THE STREETS of Kandahar are quiet now but none of the dozen or so foreigners here knows how long this will last.
There are only a handful of Westerners in the dusty desert city that is the headquarters of the Taliban, who have sheltered Osama bin Laden since he left Sudan. Many have left the city over the past few days after the British High Commission and US diplomats in Islamabad warned of serious risks to their safety.
One flight left this afternoon and another was scheduled for Sunday but the feeling among the Westerners, who heard of the bombings of the sites in Afghanistan on the BBC at about 11.45pm local time, is that our fate is still to be decided.
It is difficult to describe the isolation one feels, sitting in an unguarded United Nations compound in perhaps the most militantly Islamic country in the world, when a local hero and guest of the government is the target of air strikes by the American "Great Satan".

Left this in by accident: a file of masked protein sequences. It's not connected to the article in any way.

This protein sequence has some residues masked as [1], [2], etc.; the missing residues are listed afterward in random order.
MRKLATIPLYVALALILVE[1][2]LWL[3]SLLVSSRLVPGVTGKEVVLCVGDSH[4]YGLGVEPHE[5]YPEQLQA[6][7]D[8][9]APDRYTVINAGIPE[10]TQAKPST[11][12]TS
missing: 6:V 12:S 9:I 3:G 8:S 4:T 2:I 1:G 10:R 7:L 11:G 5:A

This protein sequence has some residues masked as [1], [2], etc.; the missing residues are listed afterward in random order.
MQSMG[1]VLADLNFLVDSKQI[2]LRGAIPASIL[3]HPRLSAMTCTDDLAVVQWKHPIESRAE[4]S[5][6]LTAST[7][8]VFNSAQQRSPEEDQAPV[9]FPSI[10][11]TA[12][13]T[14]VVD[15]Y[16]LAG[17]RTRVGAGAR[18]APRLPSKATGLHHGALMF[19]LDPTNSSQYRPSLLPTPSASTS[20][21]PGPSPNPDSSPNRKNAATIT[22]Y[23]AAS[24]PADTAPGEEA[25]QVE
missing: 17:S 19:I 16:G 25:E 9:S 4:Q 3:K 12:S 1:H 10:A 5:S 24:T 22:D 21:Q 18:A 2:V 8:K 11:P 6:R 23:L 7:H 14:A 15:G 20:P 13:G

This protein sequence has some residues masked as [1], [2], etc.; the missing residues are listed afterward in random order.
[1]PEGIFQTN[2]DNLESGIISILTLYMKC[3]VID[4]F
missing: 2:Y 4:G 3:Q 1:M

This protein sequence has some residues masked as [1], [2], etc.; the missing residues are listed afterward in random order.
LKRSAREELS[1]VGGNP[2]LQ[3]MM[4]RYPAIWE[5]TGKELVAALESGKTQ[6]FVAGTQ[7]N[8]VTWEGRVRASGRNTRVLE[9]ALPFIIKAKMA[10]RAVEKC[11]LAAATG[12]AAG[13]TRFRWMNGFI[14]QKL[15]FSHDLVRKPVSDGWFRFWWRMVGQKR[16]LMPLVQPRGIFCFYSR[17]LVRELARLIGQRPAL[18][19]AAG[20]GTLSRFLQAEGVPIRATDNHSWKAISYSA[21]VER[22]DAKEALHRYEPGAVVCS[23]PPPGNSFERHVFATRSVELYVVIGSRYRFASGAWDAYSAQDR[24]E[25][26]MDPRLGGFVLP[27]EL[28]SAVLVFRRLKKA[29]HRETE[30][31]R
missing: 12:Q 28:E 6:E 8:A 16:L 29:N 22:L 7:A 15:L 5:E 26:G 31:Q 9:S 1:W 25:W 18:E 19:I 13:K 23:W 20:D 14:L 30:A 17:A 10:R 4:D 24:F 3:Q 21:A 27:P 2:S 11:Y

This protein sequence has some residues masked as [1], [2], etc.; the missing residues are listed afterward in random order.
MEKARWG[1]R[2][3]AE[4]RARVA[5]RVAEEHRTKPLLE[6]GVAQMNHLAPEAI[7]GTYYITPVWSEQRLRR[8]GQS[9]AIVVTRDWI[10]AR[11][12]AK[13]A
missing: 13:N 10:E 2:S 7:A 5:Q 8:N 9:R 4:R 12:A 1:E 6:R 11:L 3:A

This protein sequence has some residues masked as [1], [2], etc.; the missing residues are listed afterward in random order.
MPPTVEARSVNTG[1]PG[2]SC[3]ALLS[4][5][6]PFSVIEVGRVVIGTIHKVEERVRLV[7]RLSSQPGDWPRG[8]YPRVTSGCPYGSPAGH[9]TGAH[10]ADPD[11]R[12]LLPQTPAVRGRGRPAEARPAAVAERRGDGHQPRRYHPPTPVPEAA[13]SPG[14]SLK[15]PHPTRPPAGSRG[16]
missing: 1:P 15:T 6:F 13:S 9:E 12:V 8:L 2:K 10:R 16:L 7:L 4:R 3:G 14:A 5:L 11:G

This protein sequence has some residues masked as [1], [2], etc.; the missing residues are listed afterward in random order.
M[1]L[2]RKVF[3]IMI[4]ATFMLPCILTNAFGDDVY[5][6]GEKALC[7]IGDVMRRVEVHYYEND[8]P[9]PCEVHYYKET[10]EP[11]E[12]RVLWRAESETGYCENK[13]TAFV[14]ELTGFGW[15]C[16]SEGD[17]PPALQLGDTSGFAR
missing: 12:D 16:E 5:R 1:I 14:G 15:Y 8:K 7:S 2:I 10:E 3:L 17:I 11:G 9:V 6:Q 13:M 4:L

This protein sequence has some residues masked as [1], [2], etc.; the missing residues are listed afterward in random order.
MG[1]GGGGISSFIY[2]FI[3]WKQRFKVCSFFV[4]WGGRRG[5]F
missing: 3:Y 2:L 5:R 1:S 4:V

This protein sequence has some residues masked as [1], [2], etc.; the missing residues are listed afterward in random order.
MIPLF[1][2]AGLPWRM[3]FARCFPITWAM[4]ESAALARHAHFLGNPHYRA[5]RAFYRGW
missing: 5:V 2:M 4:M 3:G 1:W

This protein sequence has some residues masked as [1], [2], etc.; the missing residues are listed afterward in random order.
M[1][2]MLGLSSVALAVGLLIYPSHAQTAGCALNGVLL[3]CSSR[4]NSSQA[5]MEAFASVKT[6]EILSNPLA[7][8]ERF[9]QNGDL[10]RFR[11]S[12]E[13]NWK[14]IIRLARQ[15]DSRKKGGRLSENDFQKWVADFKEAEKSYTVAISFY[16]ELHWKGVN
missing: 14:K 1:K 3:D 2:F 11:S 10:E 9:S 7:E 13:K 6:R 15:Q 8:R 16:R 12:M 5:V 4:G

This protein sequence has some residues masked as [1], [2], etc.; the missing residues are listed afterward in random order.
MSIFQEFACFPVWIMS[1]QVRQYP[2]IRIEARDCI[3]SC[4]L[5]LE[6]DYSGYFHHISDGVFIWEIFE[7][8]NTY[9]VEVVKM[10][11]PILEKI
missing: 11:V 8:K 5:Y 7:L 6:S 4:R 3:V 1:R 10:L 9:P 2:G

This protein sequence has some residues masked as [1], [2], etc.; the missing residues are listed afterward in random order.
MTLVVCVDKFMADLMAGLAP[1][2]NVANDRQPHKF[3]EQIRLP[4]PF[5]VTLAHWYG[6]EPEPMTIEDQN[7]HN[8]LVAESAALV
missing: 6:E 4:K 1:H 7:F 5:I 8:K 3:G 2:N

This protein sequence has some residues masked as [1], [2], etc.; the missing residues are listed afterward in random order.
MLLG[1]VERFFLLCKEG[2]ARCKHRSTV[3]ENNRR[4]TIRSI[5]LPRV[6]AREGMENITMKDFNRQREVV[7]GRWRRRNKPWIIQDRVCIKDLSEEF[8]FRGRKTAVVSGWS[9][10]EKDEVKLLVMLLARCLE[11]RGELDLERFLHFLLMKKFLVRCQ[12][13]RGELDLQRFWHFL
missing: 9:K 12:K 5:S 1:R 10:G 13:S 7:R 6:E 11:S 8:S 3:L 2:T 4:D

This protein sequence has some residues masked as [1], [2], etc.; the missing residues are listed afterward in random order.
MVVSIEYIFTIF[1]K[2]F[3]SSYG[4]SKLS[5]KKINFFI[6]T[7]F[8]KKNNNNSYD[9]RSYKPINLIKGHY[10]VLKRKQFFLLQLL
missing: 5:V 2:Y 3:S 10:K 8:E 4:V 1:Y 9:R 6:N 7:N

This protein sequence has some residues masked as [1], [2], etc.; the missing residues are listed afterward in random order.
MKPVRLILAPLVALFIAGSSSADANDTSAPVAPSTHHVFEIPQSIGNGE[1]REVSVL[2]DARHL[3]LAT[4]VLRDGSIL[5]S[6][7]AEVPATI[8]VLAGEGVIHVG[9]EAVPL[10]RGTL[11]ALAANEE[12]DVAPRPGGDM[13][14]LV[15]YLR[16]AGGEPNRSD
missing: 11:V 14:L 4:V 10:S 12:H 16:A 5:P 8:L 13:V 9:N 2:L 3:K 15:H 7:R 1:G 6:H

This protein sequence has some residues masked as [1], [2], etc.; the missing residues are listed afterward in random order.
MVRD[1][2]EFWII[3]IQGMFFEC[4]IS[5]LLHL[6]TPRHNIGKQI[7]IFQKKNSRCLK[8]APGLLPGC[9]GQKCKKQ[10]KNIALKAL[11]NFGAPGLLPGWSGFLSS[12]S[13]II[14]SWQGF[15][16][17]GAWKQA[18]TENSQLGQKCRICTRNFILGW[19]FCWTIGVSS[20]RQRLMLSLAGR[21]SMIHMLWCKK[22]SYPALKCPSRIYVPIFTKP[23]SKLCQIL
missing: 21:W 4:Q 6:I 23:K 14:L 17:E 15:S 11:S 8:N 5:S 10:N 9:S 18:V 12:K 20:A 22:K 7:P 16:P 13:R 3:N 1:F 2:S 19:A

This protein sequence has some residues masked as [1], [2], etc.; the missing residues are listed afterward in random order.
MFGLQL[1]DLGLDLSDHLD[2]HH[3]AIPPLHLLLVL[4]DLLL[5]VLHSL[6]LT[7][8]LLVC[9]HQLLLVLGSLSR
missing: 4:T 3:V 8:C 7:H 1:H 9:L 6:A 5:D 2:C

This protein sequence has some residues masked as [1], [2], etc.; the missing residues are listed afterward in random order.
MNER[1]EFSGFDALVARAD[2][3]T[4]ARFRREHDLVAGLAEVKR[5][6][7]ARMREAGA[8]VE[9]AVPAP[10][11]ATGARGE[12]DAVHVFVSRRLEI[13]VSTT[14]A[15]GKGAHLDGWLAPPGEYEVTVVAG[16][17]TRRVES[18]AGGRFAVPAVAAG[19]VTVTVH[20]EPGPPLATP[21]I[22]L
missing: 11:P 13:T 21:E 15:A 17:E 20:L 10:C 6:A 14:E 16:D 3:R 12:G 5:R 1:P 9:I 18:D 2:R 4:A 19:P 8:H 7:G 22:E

Our hope is that the Taliban may have struck a deal with the Americans, perhaps giving them the details of Bin Laden's whereabouts in return for recognition by Washington as the legal government of Afghanistan.
If so, the Taliban might be likely to protect us against the anger of the mob, which everyone expects to materialise at any minute beyond the walls of the UN compound.
If not, it is difficult to say what is likely to happen. There is anger at the United States and at the UN for not making the danger clearer to foreign aid staff in Afghanistan.
Recent warnings from the UN have told staff merely to stay in their bases and not to travel around unnecessarily.
With the airport 20 miles away, on the other side of this city of 300,000 people - where Mullah Mohammad Omar, the Afghan Taliban leader, lives in a house that Bin Laden himself built - the business of reaching safety will clearly not be simple.
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